OK, most people would not be likely to vote for Mr Corbyn to be PM in 2020 but that is almost five years away and in any case I doubt that most Ukip voters really want Mr Farage to run the country (as opposed to removing us from the EU).

        Personally, I loathe most of Mr Corbyn’s views but he would make a viable interim Labour leader while bigger people than the other likely winners rethink how the party can promote the interests of ordinary working people today. Meanwhile he would also fulfil the democratic function of representing those who are entirely out of sympathy with Government policies.

    2. JoeSoap
      July 26, 2015

      Yes, totally he was totally devoid of bulls-it and weasel words, of the type employed by Cameron. If elected he will have problems with the media and frankly with the fact that we are part of the EU, as he will be pushing a Podemos/Syriza type agenda which might just switch us from net contributors to net takers in the EU.

      Look for him to make look an idiot the phony Cameron and his pretend EU re-negotiation.

      1. Roy Grainger
        July 26, 2015

        Yep I watched too, very impressed, can see why Labour voters like him. His policies are nonsense of course.

        On the topic of this discussion I am a bit perplexed as to why we persist in offering special treatment to Eire, even to the extent of letting their citizens vote in our general elections.

      2. Roy Grainger
        July 26, 2015

        I assume the Bennite Corbyn is anti-EU. Would be great if he won the Labour leadership then campaigned for NO.

    3. Chris S
      July 26, 2015

      He’s just deluded……………

    4. David Cockburn
      July 27, 2015

      You might add:
      9. Hasn’t learned anything new since he was in a student debating society.
      10. Wrong.

  11. petermartin2001
    July 26, 2015

    It makes sense for the UK to lend to Ireland providing the terms are right. They sell the UK approximately £400 million more stuff p.a. than they buy from the UK. So they have an income in £ which they can use to pay back those ££ and pay the interest on those ££ which they borrowed in the first instance.

    It wouldn’t make any sense if the UK didn’t allow them that income. Just as it makes no sense for Germany to lend euros to Greece. Germany’s surplus sucks euros out of its trading partners. They don’t have a net income from their German trade to be able to repay those loans. Unless the Germans allow them that, as the UK allows Ireland that, they’ve no hope of ever being repaid.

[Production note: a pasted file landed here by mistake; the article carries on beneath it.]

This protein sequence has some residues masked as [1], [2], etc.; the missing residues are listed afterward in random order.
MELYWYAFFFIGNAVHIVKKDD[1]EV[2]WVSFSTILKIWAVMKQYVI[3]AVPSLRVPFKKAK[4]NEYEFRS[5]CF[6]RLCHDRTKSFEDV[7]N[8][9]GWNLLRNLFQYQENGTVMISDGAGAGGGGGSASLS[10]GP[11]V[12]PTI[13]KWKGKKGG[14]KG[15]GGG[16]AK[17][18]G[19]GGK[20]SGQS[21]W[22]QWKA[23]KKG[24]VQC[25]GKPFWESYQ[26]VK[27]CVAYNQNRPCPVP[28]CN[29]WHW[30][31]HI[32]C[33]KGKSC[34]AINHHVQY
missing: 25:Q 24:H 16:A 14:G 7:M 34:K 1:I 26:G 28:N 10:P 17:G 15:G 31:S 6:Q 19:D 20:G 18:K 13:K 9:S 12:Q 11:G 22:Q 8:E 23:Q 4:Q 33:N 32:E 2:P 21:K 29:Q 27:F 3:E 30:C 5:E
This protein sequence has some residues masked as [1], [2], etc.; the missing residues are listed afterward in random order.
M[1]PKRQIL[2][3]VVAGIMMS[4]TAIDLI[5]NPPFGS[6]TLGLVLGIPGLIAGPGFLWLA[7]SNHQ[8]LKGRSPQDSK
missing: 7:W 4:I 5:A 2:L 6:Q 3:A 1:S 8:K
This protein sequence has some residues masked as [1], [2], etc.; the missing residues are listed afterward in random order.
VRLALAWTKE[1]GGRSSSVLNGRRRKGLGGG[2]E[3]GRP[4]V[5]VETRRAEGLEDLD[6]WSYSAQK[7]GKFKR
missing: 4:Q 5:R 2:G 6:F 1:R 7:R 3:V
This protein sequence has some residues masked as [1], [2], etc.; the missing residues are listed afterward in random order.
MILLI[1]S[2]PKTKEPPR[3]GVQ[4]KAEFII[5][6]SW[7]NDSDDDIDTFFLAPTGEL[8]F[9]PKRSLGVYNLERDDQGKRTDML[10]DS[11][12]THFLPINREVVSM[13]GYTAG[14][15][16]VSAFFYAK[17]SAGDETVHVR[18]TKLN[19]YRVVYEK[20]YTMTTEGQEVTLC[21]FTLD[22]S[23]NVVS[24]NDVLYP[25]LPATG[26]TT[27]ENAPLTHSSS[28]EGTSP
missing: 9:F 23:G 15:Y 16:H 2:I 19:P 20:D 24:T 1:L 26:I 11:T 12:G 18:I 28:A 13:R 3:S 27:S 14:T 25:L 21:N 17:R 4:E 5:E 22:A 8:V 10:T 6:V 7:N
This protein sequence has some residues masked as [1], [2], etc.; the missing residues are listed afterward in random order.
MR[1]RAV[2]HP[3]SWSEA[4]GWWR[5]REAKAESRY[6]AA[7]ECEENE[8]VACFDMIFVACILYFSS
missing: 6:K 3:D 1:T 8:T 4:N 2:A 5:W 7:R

July 26, 2015

    Many years ago, I think it was the FT, but there were possibly similar coverages in other papers, stated names of quite famous and wealthy British celebrities, maybe one surprisingly was a British Parliamentarian who became domiciled in Ireland. In parallel it was stated the Irish tax regime was much kinder than the British.

    It was kind of the UK to lend money on such reasonable terms to Ireland. Perhaps it would not set a precedent of bailing out EU casualty countries. However, it does set a precedent in the world of Finance of a different sort. No-one is …kind… does anyone any favours in lending money in Financial circles.

    Of course Ireland has most recently been seen by the IMF and elements of the British Parliament as allowing a tax haven to billion dollar companies who trade here and I believe Ireland has tightened its regulations now.

    (allegation removed ed)
    And for a Tory government of all governments, to show kindness to Ireland, “because the Irish are family ” as Mr Cameron and Mr Osborne stated several times, must have caused such a shock to many Irish hearts it is a wonder half of Ireland did not have cardiac arrests and the other half fall into long-term coma. Even Delaney’s Donkey must have increased his racing victory by winning a full mile race.

  13. libertarian
    July 26, 2015

    Alan Jutson

    Absolutely agree, we have quite possibly the worst politicians at national and local level that we’ve ever had. We need far far fewer politicians any way.

    They spend all day every day telling us how to do things like run our own businesses, how much rent to charge, how much salary to pay, who we are allowed to hire, what to eat, what to drink what not to smoke , what to think about other people, what we can believe or not believe, what you can sing at football matches, what items of jewellery to wear to work etc etc . Strangely they NEVER ever fix anything that they have complete control over and affects us all. The situation at the Channel Tunnel is now totally out of control. Operation Stack has been operating 20 YEARS now. As I write ( Sunday) OP Stack is in place again for the 8th time in 3 months. Junctions 8-13 of M20 are closed with more than 4,000 lorries parked up and this weekend sees 3 of Kent’s biggest outdoor events ( all destroyed financially by this ) & still they don’t have a solution. Oh and despite what the media tell you Op Stack is NOT in place because of striking French Port workers ( only 1 instance was caused by that). The rest are caused by fatalities ( 5 last week ) or gangs of immigrants in the channel tunnel trying to enter Britain. Our politicians bleat about places at top tables. OK so how come our top table partner France allows this situation to occur? Why aren’t the immigrants dealt with in France? Why aren’t they either given refugee status in France or deported back to their country of origin. Why can’t the UK & French government set up effective controls at the tunnel? Why can’t the fantastic EU politicians that tell us they know whats best for 400 million people solve a little problem like illegal immigration?